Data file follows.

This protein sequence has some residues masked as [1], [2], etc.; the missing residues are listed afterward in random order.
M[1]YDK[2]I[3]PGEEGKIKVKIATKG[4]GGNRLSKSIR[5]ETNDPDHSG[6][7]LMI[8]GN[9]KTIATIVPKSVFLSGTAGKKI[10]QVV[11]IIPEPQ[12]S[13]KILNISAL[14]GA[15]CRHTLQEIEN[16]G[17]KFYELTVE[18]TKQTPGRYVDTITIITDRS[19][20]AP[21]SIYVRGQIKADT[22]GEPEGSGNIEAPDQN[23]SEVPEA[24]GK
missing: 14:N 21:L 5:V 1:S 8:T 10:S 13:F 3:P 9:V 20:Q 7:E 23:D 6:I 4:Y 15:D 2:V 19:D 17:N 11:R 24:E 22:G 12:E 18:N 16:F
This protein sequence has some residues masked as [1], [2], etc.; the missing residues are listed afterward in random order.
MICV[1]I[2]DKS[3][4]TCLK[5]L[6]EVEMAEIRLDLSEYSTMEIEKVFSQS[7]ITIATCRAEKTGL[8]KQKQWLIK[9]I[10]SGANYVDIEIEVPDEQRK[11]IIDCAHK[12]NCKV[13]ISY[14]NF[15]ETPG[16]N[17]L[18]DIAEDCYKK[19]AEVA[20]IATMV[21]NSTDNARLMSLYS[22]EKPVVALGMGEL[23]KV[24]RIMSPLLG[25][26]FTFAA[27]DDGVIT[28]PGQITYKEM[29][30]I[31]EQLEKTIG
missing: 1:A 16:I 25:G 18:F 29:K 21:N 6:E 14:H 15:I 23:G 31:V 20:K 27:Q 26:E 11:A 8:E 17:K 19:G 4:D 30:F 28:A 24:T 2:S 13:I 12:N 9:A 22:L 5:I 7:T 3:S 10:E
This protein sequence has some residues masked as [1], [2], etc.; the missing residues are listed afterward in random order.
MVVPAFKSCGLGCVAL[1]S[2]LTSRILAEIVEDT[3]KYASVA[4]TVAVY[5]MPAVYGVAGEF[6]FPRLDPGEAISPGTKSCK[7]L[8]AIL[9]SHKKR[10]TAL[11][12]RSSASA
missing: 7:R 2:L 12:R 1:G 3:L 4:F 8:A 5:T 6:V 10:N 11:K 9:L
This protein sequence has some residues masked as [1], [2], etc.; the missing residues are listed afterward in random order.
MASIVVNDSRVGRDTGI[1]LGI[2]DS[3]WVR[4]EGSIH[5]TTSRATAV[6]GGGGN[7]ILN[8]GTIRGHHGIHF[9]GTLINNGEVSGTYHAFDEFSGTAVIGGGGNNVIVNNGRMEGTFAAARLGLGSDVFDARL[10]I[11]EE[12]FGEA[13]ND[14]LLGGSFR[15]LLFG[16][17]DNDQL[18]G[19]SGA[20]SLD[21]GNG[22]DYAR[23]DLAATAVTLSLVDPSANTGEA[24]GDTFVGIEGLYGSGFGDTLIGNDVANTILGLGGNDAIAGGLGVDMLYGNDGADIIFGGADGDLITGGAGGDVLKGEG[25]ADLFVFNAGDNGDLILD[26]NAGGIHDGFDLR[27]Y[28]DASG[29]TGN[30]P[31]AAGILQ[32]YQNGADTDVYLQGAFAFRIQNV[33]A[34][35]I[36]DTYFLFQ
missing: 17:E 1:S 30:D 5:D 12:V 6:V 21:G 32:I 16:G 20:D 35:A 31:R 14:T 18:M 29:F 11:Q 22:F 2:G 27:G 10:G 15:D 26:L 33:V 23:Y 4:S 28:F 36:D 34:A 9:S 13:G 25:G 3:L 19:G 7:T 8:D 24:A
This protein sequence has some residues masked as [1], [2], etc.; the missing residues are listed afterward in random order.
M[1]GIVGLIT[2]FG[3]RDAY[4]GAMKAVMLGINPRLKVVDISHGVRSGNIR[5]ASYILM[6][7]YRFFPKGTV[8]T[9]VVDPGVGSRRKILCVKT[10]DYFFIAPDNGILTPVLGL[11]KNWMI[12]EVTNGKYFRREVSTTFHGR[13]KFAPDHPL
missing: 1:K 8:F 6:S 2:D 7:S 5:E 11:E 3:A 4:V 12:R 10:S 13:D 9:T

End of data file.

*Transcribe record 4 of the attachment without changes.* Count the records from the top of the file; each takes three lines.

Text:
This protein sequence has some residues masked as [1], [2], etc.; the missing residues are listed afterward in random order.
MASIVVNDSRVGRDTGI[1]LGI[2]DS[3]WVR[4]EGSIH[5]TTSRATAV[6]GGGGN[7]ILN[8]GTIRGHHGIHF[9]GTLINNGEVSGTYHAFDEFSGTAVIGGGGNNVIVNNGRMEGTFAAARLGLGSDVFDARL[10]I[11]EE[12]FGEA[13]ND[14]LLGGSFR[15]LLFG[16][17]DNDQL[18]G[19]SGA[20]SLD[21]GNG[22]DYAR[23]DLAATAVTLSLVDPSANTGEA[24]GDTFVGIEGLYGSGFGDTLIGNDVANTILGLGGNDAIAGGLGVDMLYGNDGADIIFGGADGDLITGGAGGDVLKGEG[25]ADLFVFNAGDNGDLILD[26]NAGGIHDGFDLR[27]Y[28]DASG[29]TGN[30]P[31]AAGILQ[32]YQNGADTDVYLQGAFAFRIQNV[33]A[34][35]I[36]DTYFLFQ
missing: 17:E 1:S 30:D 5:D 12:V 6:V 21:G 32:I 16:G 20:D 35:A 31:R 14:T 18:M 29:F 11:Q 22:F 2:G 27:G 10:G 15:D 26:L 33:V 23:Y 4:S 28:F 36:D 34:A 9:S 13:G 25:G 3:L 19:G 7:T 8:D 24:A